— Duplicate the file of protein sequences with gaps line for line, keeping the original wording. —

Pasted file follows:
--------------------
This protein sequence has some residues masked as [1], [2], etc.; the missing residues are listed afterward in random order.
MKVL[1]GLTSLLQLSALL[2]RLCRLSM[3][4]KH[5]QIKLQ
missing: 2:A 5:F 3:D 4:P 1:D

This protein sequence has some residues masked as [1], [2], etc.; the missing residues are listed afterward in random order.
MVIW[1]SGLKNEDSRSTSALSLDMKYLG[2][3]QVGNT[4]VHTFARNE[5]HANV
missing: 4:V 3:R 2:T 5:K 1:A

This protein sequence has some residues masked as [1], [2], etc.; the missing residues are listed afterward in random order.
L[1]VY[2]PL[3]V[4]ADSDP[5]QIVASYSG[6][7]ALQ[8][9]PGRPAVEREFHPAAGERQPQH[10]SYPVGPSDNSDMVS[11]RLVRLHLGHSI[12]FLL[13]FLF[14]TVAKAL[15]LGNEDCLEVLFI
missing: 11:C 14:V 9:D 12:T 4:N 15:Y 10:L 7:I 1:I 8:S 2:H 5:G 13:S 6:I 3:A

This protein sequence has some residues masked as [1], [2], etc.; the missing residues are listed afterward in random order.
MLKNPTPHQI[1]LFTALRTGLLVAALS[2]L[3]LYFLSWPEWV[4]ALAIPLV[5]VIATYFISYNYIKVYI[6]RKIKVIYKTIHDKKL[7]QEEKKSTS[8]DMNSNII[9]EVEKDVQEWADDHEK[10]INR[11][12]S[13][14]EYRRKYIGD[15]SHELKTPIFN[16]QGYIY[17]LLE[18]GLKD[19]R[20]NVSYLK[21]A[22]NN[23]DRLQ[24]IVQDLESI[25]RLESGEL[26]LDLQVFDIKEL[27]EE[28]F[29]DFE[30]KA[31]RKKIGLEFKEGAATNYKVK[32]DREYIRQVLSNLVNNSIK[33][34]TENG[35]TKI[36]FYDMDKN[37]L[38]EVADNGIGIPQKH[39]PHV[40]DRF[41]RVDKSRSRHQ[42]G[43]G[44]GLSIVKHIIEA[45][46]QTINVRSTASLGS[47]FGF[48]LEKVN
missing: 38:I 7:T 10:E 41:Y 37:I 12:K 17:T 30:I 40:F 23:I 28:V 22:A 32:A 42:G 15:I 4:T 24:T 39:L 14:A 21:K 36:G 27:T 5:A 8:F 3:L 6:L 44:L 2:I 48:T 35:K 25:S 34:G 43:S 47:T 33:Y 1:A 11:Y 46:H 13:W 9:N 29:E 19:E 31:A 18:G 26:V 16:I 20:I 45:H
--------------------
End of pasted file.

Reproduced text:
This protein sequence has some residues masked as [1], [2], etc.; the missing residues are listed afterward in random order.
MKVL[1]GLTSLLQLSALL[2]RLCRLSM[3][4]KH[5]QIKLQ
missing: 2:A 5:F 3:D 4:P 1:D

This protein sequence has some residues masked as [1], [2], etc.; the missing residues are listed afterward in random order.
MVIW[1]SGLKNEDSRSTSALSLDMKYLG[2][3]QVGNT[4]VHTFARNE[5]HANV
missing: 4:V 3:R 2:T 5:K 1:A

This protein sequence has some residues masked as [1], [2], etc.; the missing residues are listed afterward in random order.
L[1]VY[2]PL[3]V[4]ADSDP[5]QIVASYSG[6][7]ALQ[8][9]PGRPAVEREFHPAAGERQPQH[10]SYPVGPSDNSDMVS[11]RLVRLHLGHSI[12]FLL[13]FLF[14]TVAKAL[15]LGNEDCLEVLFI
missing: 11:C 14:V 9:D 12:T 4:N 15:Y 10:L 7:I 1:I 8:S 2:H 5:G 13:S 6:I 3:A

This protein sequence has some residues masked as [1], [2], etc.; the missing residues are listed afterward in random order.
MLKNPTPHQI[1]LFTALRTGLLVAALS[2]L[3]LYFLSWPEWV[4]ALAIPLV[5]VIATYFISYNYIKVYI[6]RKIKVIYKTIHDKKL[7]QEEKKSTS[8]DMNSNII[9]EVEKDVQEWADDHEK[10]INR[11][12]S[13][14]EYRRKYIGD[15]SHELKTPIFN[16]QGYIY[17]LLE[18]GLKD[19]R[20]NVSYLK[21]A[22]NN[23]DRLQ[24]IVQDLESI[25]RLESGEL[26]LDLQVFDIKEL[27]EE[28]F[29]DFE[30]KA[31]RKKIGLEFKEGAATNYKVK[32]DREYIRQVLSNLVNNSIK[33][34]TENG[35]TKI[36]FYDMDKN[37]L[38]EVADNGIGIPQKH[39]PHV[40]DRF[41]RVDKSRSRHQ[42]G[43]G[44]GLSIVKHIIEA[45][46]QTINVRSTASLGS[47]FGF[48]LEKVN
missing: 38:I 7:T 10:E 41:Y 37:I 12:K 17:T 30:I 40:F 23:I 28:V 22:A 32:A 42:G 15:I 4:T 24:T 39:L 14:A 21:K 36:G 27:T 5:A 8:F 3:L 6:L 44:L 2:I 48:T 35:K 25:S 34:G 43:S 47:T 33:Y 1:A 11:Y 46:H 13:W 9:N 29:E 19:E 31:A 18:G 26:V 16:I 20:I 45:H